14 Hours, 21.7 Miles, 2 Barking Dogs: Shipnuck takes on Bandon

Alan Shipnuck
Kohjiro Kinno/SI
POSTER BOYS: Bandon execs gave the first golfers to play all four courses in a day a special gift to commemorate the feat.

Though they are linked in the public imagination, Bandon Dunes and Pacific Dunes are different experiences. Bandon is a stouter test than Pacific but not quite as much fun. The terrain from tee to green at Bandon is a little less spectacular, but with six greens perched on the cliffs, the ocean is in play more often and you get the opportunity to execute some unforgettable shots. "You can spend all day debating which course is better or which one you prefer," said Kevin. "Bottom line: They're both amazing."

Changing shoes at the halfway mark, I discovered blood on my left sock, thanks to a cracked toenail. (We were up to 10.6 miles on the pedometer.) I felt strangely jolly; there needed to be a little suffering on this day, and I knew the close-ups of my damaged digit would make great television. By the time our third round began, at Old Macdonald at 1:20 p.m., Kevin and I had grown pretty relaxed about the TV presence. We had each felt as if we were swinging a little too fast whenever the cameras were close by, but on Old Mac the Golf Channel guys made the artistic decision to shoot mostly panoramic scenes from a distance, so Kevin and I had more breathing room. The energy was also altered by pair of perky new caddies, Dave Hill and Daniel Vagnino Jr. (Rich Peterson and Joey Hines had powered us through the first 36 holes.)

Kevin and I were stoked to see what all the buzz was about at Old Mac, and we both got off to hot starts. Alas, I lost my mojo with a ghastly four-putt on the endless par-5 6th hole, which plays 555 yards, uphill, into the fan. Right around then the biggest wind of the day began blowing, with gusts up to 30 mph. Old Macdonald — an homage to the work and influences of Charles Blair Macdonald, the father of American golf-course architecture — has a number of scintillating holes and subtle design features. I particularly loved the 3rd hole, with its blind Sahara drive. Number 3 is 375 yards (we played all four courses from the tips) but downwind, and with all the roll we both nearly drove the green. But beginning on number 9 there is a stretch of really-good-but-not-quite-great holes, and as I struggled in the wind, my legs were getting awfully heavy. Thankfully, Kevin kept me going with his endless enthusiasm and rock-solid play. On the 15th tee I finally got a little rest, as for first time all day we had to wait on a group in front of us. (Because of prescheduled maintenance at Bandon Dunes there were no tee times before 10 o'clock, so for the first two rounds we enjoyed empty courses.) For five or six minutes I lay flat on my back, eyes closed, while everything around me was spinning. This respite gave me the juice needed for the rousing final four holes, two par-5s and a pair of meaty par-4s that measure more than 450 yards, including the wonderful 16th hole with its completely blind approach over a towering Alps dune.

After finishing off our rounds — 79 for Kev, 84 for me — I took inventory: 16.8 miles on the pedometer and another bloody sock, though my feet actually felt pretty good after having just spent 18 holes in a pair of Freddy Couples's favorite shoes.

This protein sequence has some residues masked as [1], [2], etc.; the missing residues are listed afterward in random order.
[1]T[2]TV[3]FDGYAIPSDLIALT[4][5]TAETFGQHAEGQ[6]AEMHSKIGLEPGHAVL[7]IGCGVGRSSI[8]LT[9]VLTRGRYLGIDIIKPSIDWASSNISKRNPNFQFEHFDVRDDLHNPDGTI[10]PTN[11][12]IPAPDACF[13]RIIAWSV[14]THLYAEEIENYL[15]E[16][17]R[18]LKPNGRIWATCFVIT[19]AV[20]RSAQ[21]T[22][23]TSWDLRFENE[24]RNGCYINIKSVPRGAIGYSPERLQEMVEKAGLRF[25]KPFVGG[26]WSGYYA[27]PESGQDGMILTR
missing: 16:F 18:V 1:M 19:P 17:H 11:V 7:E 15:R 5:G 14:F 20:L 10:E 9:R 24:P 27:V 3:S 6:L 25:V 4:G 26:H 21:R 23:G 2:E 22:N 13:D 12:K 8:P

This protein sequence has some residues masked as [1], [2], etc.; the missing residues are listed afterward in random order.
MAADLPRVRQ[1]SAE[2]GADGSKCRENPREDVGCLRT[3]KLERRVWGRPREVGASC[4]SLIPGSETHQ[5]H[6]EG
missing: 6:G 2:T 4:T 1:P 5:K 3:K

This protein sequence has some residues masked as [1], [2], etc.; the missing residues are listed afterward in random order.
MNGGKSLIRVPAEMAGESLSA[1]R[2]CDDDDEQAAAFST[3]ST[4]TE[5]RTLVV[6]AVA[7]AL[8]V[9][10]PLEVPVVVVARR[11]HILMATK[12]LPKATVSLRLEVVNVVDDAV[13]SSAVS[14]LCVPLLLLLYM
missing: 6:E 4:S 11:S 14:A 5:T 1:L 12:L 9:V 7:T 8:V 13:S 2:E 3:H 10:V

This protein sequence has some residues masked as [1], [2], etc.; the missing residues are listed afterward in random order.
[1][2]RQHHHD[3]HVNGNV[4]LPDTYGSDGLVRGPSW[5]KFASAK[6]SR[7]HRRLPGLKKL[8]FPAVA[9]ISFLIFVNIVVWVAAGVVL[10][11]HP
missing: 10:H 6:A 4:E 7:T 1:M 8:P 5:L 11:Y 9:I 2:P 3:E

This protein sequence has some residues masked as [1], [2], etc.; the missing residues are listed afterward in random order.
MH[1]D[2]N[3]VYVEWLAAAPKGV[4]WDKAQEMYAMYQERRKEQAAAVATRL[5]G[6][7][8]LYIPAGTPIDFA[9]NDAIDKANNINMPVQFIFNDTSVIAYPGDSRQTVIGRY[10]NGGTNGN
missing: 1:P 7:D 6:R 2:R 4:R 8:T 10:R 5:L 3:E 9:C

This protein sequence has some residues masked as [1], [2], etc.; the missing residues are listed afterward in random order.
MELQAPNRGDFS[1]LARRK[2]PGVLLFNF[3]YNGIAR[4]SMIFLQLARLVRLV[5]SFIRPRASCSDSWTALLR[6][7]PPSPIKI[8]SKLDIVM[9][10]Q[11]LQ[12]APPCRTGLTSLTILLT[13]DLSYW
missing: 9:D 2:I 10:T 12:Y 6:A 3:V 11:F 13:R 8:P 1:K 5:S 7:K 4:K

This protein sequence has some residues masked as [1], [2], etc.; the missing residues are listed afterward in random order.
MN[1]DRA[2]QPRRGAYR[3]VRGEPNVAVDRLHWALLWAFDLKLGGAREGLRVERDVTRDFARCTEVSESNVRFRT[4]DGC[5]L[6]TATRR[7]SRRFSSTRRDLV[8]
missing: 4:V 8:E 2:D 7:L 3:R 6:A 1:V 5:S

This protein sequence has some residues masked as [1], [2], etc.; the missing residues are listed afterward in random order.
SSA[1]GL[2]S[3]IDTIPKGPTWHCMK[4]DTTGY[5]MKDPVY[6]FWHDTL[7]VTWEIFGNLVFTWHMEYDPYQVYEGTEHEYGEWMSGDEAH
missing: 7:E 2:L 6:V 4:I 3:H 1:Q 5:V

We got to Bandon Trails at 5:20 p.m. It was an interesting way to finish the day. Trails begins and ends among the dunes but otherwise is the only Bandon course to play through the forest. It is the course that seems to engender the most diverse opinions. Kevin and I both fell hard for the place. "The holes sit so naturally on the land," he said at one point. "It's as if you can't wait to get to the next tee simply to see how the hole will unfold."

I parred number 1 and then played the next five holes in seven over. As I dragged my sorry self up the steep 7th fairway, my caddie, Dave, got in my grill and challenged me to show him a little something. I smoked a five-iron pin high, the start of a surge in which I closed the front nine by making consecutive pars and my first birdie in about eight hours.

I couldn't keep it up on the back nine. Trails is by far the hilliest of the four courses. I was still loving the place, but over the closing holes my fatigued body simply wouldn't do what I wanted it to. Still, I had long since stopped caring about the bogeys and was floating along in a kind of blissed-out endorphin high. With a few holes left Kevin said to me, "It's crazy, I know, but I'm kind of sad this is ending." I knew exactly how he felt.

It was 8:15 p.m. when we reached our 72nd hole. Sunset was still a half hour away, but I strapped on my headlamp anyway, just because the poor caddies had toted it all day. Facing a tap-in for one last double bogey, I stood over my ball as Kevin lined up his five-footer for a sand save. We had decided in advance to hole our final putts at the same instant. After all, who got to the top of Everest first, Hillary or Norgay? We didn't want that kind of controversy.

After the putts dropped, Kevin and I shared a sloppy hug. Then a couple of Bandon executives materialized, carrying large wrapped presents. Kev and I tore off the paper to find a framed poster of the four courses, a perfect way to commemorate our achievement. Playing all 72 at Bandon had begun as a personal quest, but a number of people were invested in the outcome.

The Golf in America segment recently aired, and Kevin and I got to relive the experience. I keep the scorecards on my desk for regular perusals, and the poster is on a wall in my office, but Bandon is with me everywhere I go. All I have to do is look down. One toenail is missing, and another is still black.

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